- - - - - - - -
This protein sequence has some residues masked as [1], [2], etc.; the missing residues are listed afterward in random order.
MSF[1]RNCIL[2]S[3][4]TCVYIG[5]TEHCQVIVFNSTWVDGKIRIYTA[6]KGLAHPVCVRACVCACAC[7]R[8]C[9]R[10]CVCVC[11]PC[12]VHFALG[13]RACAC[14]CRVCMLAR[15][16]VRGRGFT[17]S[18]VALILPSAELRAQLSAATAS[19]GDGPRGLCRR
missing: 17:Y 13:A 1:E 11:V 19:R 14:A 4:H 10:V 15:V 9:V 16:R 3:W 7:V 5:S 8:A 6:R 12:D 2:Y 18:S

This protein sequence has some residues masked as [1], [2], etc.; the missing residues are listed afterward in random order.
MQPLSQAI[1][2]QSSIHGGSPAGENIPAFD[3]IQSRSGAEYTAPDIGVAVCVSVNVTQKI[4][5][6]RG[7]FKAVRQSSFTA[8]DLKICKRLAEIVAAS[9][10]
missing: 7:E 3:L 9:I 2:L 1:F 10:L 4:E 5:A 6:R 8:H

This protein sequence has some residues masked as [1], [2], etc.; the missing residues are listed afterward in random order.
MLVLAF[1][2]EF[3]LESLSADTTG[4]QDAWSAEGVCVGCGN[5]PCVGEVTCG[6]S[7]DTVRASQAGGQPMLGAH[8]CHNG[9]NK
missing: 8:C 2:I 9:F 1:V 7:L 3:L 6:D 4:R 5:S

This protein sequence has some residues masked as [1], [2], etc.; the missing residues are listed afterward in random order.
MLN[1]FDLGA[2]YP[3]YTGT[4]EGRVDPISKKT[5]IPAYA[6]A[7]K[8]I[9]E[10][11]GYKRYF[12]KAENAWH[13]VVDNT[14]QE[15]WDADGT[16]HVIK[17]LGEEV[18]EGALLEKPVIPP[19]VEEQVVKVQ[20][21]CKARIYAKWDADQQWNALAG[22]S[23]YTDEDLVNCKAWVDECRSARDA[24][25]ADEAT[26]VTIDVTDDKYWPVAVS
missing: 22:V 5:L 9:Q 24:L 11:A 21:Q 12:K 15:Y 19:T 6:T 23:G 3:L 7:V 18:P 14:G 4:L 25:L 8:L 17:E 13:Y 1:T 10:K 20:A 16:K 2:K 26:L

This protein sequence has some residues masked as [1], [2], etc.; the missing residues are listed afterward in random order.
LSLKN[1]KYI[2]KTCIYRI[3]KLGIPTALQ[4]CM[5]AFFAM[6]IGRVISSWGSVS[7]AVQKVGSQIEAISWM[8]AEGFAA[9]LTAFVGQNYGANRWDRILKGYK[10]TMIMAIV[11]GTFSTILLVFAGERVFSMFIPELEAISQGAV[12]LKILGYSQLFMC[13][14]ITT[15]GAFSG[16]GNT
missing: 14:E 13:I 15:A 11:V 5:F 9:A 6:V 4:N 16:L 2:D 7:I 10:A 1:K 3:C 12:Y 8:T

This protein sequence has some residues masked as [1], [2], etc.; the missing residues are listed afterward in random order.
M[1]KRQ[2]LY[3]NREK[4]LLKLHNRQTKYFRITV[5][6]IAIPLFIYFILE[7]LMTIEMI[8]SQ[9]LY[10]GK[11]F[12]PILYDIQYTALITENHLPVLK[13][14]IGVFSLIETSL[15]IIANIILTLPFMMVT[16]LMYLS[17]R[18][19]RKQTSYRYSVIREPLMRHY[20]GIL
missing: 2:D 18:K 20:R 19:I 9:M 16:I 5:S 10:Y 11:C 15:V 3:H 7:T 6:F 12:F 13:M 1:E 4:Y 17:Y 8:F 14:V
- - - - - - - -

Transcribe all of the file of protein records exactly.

This protein sequence has some residues masked as [1], [2], etc.; the missing residues are listed afterward in random order.
MSF[1]RNCIL[2]S[3][4]TCVYIG[5]TEHCQVIVFNSTWVDGKIRIYTA[6]KGLAHPVCVRACVCACAC[7]R[8]C[9]R[10]CVCVC[11]PC[12]VHFALG[13]RACAC[14]CRVCMLAR[15][16]VRGRGFT[17]S[18]VALILPSAELRAQLSAATAS[19]GDGPRGLCRR
missing: 17:Y 13:A 1:E 11:V 19:R 14:A 4:H 10:V 15:V 9:V 16:R 3:W 7:V 5:S 8:A 6:R 12:D 2:Y 18:S

This protein sequence has some residues masked as [1], [2], etc.; the missing residues are listed afterward in random order.
MQPLSQAI[1][2]QSSIHGGSPAGENIPAFD[3]IQSRSGAEYTAPDIGVAVCVSVNVTQKI[4][5][6]RG[7]FKAVRQSSFTA[8]DLKICKRLAEIVAAS[9][10]
missing: 7:E 3:L 9:I 2:L 1:F 10:L 4:E 5:A 6:R 8:H

This protein sequence has some residues masked as [1], [2], etc.; the missing residues are listed afterward in random order.
MLVLAF[1][2]EF[3]LESLSADTTG[4]QDAWSAEGVCVGCGN[5]PCVGEVTCG[6]S[7]DTVRASQAGGQPMLGAH[8]CHNG[9]NK
missing: 8:C 2:I 9:F 1:V 7:L 3:L 6:D 4:R 5:S

This protein sequence has some residues masked as [1], [2], etc.; the missing residues are listed afterward in random order.
MLN[1]FDLGA[2]YP[3]YTGT[4]EGRVDPISKKT[5]IPAYA[6]A[7]K[8]I[9]E[10][11]GYKRYF[12]KAENAWH[13]VVDNT[14]QE[15]WDADGT[16]HVIK[17]LGEEV[18]EGALLEKPVIPP[19]VEEQVVKVQ[20][21]CKARIYAKWDADQQWNALAG[22]S[23]YTDEDLVNCKAWVDECRSARDA[24][25]ADEAT[26]VTIDVTDDKYWPVAVS
missing: 22:V 5:L 9:Q 24:L 11:A 21:Q 12:K 15:Y 19:T 6:T 23:G 3:L 7:V 18:P 14:G 4:L 25:L 8:L 17:E 13:Y 1:T 10:K 20:A 16:K 2:K 26:L

This protein sequence has some residues masked as [1], [2], etc.; the missing residues are listed afterward in random order.
LSLKN[1]KYI[2]KTCIYRI[3]KLGIPTALQ[4]CM[5]AFFAM[6]IGRVISSWGSVS[7]AVQKVGSQIEAISWM[8]AEGFAA[9]LTAFVGQNYGANRWDRILKGYK[10]TMIMAIV[11]GTFSTILLVFAGERVFSMFIPELEAISQGAV[12]LKILGYSQLFMC[13][14]ITT[15]GAFSG[16]GNT
missing: 14:E 13:I 15:A 11:V 5:F 9:A 6:V 4:N 16:L 2:D 7:I 10:A 1:K 3:C 12:Y 8:T

This protein sequence has some residues masked as [1], [2], etc.; the missing residues are listed afterward in random order.
M[1]KRQ[2]LY[3]NREK[4]LLKLHNRQTKYFRITV[5][6]IAIPLFIYFILE[7]LMTIEMI[8]SQ[9]LY[10]GK[11]F[12]PILYDIQYTALITENHLPVLK[13][14]IGVFSLIETSL[15]IIANIILTLPFMMVT[16]LMYLS[17]R[18][19]RKQTSYRYSVIREPLMRHY[20]GIL
missing: 2:D 18:K 20:R 19:I 9:M 16:I 5:S 10:Y 11:C 15:V 3:H 7:T 6:F 12:F 13:M 1:E 4:Y 17:Y 8:F 14:V